It's time to get the bugs (mosquitoes) out
Until a few months ago, my life zipped along swimmingly, mostly because of a world view that was nothing more complicated than this:
One crisis at a time.
Seemed prudent. And there was a time the plural form of "crisis" confused me anyway.
But now that we're awash in crises, crises everywhere, let me take this opportunity to get flagged 15 yards for piling on:
If we have a high school sports season this fall, what guarantees do we have that it won't get hijacked again by those infamous mosquitoes carrying Eastern Equine Encephalitis?
Ah yes. The dreaded EEE. Remember last fall when we had no idea a pandemic was coming and the best we could do was sprint indoors by dusk? EEE was a veritable beach day by comparison to our new abnormal.
Still, there's a point to be made here. It may require Herculean effort and ingenuity to get sports going in some form this fall. And we don't need Morty, Mabel, Minerva, Maximus and Margaret Mosquito endangering anyone's safety again.
So I've attempted to inquire with Ledge Light and the Department of Energy and Environmental Protection about if/when spraying will begin. Here is what I have received so far:
Crickets. (I know. Wrong insect.)
One woman from Ledge Light e-mailed me back to say she was the wrong person to ask. She gave me the name of another gentleman who was apparently the right person to ask. But he hasn't responded. And DEEP? They might as well be in witness protection.
So if anyone from a relevant organization is reading this, I humbly suggest this: spray, spray, spray. Now. Avoid the Christmas rush. Chemicals are underrated.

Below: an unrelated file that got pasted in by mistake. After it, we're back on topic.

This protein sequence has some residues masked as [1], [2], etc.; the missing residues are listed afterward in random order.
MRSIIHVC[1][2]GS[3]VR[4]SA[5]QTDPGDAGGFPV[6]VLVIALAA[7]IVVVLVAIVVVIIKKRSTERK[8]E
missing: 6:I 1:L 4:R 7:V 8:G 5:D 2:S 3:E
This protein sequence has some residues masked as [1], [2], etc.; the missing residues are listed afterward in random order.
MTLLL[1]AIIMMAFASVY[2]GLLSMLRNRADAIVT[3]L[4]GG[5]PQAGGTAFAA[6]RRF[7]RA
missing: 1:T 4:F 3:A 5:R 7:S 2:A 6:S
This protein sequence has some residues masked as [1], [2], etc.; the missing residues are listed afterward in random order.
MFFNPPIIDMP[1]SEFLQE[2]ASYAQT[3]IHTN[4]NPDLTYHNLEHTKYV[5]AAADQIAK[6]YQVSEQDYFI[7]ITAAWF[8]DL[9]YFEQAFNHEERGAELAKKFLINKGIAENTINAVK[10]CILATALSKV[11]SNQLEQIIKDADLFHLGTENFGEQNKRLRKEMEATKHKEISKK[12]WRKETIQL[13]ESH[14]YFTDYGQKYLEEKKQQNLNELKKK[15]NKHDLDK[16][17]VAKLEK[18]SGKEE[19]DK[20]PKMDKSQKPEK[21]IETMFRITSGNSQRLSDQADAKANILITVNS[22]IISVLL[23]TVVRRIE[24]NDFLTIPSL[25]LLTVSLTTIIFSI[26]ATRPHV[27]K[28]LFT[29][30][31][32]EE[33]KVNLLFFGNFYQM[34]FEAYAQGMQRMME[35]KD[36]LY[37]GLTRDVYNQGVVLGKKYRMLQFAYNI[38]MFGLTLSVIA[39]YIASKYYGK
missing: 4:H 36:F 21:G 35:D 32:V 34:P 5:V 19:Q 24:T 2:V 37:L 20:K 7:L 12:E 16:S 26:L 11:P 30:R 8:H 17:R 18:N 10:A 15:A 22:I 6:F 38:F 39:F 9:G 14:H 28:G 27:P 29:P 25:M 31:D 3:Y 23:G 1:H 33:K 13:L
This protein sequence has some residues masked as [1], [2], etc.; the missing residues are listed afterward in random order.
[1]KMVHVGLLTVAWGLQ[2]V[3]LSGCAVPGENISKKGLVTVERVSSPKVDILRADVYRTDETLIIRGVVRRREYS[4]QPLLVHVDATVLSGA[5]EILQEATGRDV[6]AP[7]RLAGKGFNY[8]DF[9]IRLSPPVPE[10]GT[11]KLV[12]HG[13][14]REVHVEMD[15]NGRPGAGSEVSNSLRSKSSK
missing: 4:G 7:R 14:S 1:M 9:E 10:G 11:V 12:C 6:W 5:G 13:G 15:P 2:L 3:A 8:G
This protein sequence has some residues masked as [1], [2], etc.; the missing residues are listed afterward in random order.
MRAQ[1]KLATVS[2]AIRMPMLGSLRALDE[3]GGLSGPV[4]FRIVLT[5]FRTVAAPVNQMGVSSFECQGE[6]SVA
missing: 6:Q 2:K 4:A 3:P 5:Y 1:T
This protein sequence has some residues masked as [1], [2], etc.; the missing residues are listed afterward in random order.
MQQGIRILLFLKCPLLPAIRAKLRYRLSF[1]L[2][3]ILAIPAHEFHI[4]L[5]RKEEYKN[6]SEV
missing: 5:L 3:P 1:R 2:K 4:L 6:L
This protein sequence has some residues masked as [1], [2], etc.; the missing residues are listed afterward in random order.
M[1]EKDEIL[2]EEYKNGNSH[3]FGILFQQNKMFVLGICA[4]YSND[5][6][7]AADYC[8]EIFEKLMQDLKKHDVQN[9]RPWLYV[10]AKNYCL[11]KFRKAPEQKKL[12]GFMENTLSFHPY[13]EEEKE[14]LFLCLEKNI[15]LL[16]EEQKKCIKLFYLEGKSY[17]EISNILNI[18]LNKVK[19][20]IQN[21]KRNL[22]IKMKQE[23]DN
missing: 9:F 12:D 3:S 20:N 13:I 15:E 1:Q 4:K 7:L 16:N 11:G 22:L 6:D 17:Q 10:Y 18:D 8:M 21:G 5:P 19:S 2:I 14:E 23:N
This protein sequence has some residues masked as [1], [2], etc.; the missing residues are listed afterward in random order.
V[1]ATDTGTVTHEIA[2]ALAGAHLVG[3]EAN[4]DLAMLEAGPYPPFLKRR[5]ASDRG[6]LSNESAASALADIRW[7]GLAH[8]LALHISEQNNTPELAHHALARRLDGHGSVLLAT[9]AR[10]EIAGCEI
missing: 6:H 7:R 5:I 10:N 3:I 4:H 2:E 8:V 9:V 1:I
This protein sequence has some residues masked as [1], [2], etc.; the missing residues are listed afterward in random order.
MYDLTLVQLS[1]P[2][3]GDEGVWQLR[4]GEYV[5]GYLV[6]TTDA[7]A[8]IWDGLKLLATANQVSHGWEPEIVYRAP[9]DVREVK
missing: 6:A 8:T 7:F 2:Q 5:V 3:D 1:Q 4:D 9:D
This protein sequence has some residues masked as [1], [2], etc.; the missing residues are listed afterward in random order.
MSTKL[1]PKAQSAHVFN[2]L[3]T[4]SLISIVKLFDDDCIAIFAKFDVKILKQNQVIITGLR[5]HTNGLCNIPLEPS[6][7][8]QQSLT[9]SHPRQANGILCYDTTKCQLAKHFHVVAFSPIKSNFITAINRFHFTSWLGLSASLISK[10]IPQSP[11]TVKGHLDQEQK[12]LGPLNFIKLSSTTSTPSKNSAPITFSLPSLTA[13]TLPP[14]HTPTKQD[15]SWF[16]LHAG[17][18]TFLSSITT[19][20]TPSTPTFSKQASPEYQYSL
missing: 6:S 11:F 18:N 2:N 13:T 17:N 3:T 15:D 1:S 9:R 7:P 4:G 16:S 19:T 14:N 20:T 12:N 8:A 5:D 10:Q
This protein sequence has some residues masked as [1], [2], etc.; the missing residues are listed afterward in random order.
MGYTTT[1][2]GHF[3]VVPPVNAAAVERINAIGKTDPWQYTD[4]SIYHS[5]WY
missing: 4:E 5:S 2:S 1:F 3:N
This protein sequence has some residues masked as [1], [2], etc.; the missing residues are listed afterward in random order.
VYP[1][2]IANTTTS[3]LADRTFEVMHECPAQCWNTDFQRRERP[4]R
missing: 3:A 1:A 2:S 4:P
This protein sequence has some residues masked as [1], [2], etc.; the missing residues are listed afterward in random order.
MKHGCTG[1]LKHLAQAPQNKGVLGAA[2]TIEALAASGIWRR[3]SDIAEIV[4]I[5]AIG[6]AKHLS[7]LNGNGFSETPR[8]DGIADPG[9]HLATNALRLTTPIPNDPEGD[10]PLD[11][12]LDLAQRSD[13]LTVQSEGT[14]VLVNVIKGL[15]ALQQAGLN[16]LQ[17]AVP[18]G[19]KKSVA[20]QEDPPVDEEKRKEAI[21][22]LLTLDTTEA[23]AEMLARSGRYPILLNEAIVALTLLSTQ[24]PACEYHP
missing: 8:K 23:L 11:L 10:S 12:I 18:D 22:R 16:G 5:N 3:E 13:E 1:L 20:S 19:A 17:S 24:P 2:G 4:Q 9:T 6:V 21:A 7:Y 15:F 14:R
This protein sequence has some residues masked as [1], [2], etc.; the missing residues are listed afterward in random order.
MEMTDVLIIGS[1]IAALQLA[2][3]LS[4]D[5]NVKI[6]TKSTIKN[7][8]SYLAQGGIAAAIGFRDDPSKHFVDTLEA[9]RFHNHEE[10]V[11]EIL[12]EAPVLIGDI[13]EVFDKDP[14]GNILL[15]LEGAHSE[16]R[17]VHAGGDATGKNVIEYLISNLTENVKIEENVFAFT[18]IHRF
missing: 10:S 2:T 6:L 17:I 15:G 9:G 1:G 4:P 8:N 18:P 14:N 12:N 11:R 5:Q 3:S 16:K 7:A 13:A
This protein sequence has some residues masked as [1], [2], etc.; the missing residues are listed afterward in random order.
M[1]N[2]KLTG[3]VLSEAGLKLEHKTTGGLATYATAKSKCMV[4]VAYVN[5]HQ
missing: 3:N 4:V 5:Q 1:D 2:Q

I vowed never to use education-speak in my daily drivel. I will break my vow here. Spraying now to ensure an EEE-safe autumn is called being "proactive." We've all learned with COVID-19 the perils of being reactive. If we start now, we may bug those little buggers enough so that whatever games we're playing come September actually get played.
There is other mosquito news to report as well.
The Environmental Protection Agency approved an experimental use permit in May allowing Oxitec, an insect control company, to release genetically modified mosquitoes in Florida and Texas. The EPA granted the permit to control the spread of the Zika virus, which is passed through mosquitoes.
Hence, we ask the EPA and Oxitec whether we can create a genetically modified mosquito that wouldn't transmit EEE as well. (What, I can't ask?)
Think about it. We could all go to games without netting and a gallon of Off.
Morty, Mabel, Minerva, Maximus and Margaret probably wouldn't like all those foreigners in their midst. But we're all supposed to be practicing more tolerance and understanding. Sure, they're genetically modified, but they put their pants on one wing at a time, too.
Sorry to be so punchy. But I'm going to lose my sunny disposition if EEE threats sneak up on us again. They shouldn't. We should have learned something last year we can apply to this year. I am writing this from the context of sports. Lest we forget that EEE had dire consequences. People in our midst died from EEE. That alone should have us militant.
But for sports purposes: Kids and coaches have endured enough in the past few months. They don't need something preventable — or so we think, anyway — to ruin another season.
I'd like to hear from Ledge Light. From DEEP. I'd even accept talking to Morty at this point. The weather is getting warmer, trees have bloomed and it is mosquito season. It's time to start spraying.
This is the opinion of Day sports columnist Mike DiMauro